During operation, a hot, dirty gaseous medium containing particulates flows upwardly through the inner duct 34, and is radially discharged into the lower section of the vessel 32. The dirty gas then flows to the inlet areas 46, 48 of the filter elements 28. The dirty gas enters the elements generally in a direction normal to an axis 60 of the radially oriented elements. The dirty gas flows through the inlet channels 22, and the gas permeates the membranes 12. The gas is then directed through the outlet channels 24, along the axis 60, and is discharged from the element as a clean gas into the inner duct 34. In this mode of operation, the only discharge into the portion of the duct 34 above the barrier 40 is from the filter elements. The particulates remain on the inlet channel 22, high pressure side of the membranes.
To clean the filter elements 28, the process is basically reversed, as shown in FIG. 5. A continuous, or preferably a pulsed flow of a clean gas, such as air, enters the outlet 58 at the top of the vessel through the inner duct 34. The clean gas flows through the outlet channels 24 and the membranes 12, causing the collected dust to be discharged from the inlet channels 22. The dust is discharged onto the shrouds 44 and falls to the bottom 36 of the vessel. The dust can be removed from the vessel by closing the openings 38 and discharging through a lower nozzle (not shown), or, preferably, the dust is blown by the purge into the inner duct, through the openings and is removed from the duct at an elevation below the vessel.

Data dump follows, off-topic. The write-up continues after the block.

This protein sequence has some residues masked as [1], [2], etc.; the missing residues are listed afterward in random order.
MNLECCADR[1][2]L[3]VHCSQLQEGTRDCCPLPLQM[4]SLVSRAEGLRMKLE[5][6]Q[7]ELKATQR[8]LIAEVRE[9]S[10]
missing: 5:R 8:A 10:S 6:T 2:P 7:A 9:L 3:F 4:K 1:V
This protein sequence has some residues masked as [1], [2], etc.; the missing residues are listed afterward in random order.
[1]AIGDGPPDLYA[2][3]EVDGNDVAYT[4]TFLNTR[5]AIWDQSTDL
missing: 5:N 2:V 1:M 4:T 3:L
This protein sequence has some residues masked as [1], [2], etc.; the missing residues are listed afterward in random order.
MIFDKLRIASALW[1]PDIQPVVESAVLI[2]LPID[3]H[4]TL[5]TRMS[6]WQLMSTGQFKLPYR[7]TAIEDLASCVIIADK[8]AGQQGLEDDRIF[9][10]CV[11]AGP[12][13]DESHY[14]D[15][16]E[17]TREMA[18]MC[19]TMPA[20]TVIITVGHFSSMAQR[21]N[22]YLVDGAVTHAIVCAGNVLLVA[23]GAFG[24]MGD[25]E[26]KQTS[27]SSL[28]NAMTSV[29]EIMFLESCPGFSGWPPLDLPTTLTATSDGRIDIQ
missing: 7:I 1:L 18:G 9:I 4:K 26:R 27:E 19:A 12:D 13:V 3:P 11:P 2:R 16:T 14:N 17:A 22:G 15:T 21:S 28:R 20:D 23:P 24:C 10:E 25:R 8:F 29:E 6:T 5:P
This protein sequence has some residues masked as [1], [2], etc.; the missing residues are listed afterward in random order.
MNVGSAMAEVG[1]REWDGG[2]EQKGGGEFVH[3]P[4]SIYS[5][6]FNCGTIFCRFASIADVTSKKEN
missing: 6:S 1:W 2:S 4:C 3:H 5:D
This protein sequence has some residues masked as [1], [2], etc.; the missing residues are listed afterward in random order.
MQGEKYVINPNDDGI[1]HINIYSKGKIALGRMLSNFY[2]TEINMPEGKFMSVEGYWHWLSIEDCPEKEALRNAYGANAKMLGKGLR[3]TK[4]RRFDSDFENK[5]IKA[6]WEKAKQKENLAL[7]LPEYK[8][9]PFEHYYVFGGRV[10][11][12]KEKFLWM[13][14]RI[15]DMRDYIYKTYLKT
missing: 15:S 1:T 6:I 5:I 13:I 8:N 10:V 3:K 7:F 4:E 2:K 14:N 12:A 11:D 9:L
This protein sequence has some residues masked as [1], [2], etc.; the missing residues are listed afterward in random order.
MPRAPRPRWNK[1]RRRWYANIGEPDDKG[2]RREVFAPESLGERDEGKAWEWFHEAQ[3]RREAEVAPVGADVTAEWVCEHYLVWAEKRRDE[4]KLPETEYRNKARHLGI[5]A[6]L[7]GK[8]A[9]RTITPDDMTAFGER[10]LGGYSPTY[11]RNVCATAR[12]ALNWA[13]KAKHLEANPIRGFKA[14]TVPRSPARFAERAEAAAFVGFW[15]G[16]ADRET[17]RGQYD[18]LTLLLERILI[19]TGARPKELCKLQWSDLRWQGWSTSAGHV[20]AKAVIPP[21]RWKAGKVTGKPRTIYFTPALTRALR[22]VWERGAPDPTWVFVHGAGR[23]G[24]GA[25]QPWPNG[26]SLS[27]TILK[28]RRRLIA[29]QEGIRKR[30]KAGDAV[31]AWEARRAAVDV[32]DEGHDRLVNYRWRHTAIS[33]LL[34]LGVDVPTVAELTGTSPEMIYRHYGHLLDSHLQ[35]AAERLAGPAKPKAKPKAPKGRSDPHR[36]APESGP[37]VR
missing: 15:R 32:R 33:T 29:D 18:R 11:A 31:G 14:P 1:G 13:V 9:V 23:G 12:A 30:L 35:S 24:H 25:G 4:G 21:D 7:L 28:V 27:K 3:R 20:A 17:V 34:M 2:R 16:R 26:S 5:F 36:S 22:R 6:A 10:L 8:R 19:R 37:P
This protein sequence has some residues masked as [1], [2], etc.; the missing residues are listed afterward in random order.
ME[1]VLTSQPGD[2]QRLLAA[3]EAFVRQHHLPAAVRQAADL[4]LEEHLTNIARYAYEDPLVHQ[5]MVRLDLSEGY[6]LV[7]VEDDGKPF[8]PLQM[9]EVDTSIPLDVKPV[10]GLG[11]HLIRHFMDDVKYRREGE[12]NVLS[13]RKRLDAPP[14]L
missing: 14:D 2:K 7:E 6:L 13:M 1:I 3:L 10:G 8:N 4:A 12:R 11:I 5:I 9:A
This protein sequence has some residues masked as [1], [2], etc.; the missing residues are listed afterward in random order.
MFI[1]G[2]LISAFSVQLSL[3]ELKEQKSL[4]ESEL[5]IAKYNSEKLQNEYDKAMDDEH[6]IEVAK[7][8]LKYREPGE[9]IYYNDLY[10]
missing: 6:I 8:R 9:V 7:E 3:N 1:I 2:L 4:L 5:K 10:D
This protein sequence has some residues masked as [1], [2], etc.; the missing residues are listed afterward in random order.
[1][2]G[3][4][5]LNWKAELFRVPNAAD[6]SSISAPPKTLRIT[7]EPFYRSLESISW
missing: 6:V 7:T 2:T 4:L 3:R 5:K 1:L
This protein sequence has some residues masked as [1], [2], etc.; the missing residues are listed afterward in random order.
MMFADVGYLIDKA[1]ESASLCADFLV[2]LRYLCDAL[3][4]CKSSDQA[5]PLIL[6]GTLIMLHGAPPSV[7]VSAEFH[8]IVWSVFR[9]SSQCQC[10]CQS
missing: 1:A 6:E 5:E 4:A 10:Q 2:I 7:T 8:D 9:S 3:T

A limitation of the system disclosed in FIGS. 4 and 5 is that as the radial dimension is increased for larger units, the filter area per unit volume within the vessel is reduced. An alternative configuration which maintains a higher filter area to volume ratio is shown in FIGS. 6 and 7. A plurality of filter modules 70 are suspended within the sealed vessel 32 from an upper barrier or support plate 72, which forms an upper plenum 74 and a lower plenum 75 within the vessel. Each module 70 is suspended from, and sealed to, the support plate 72 by bolts 76 or other fastening means. The bottom of the module is free, or can be laterally supported from the bottom of walls of the vessel. Thus, differential axial thermal expansion among the modules and the vessel components is accommodated.
The vessel also includes penetrations including a collected dust outlet 86, a dirty gas inlet 88, a clean gas outlet 90, and a purge gas inlet 92. Preferably one or more inlets 88 are disposed at an elevation above the outlet 86.
Each individual module 70 is similar to the duct and filter element configuration of FIGS. 4 and 5. Each module includes a central duct 78, of rectangular or other shape, which is closed at the bottom and open at the top. The filter elements 28 are arranged in four columns in the shape of a cross. This allows the modules to be nested, each being closely spaced with respect to adjacent modules, providing a high density of filter elements within the vessel 32. Nesting is accomplished, for example, by rotating each module at 45 spacing the center-to-center distance among adjacent modules at less than two times the distance from the center of the module to the far edge of the filter elements. Short shrouds can also be utilized. Each module can also include means for increasing the velocity of the reverse flow cleaning pulse, such as a venturi nozzle 80. The filter elements are seated and sealed to the duct by a Fiber Frax gasket 82 (one shown).
One end of each filter is sealed by a stud and bar clamp assembly 84 (one shown), which also attaches the elements 28 to the central duct 78.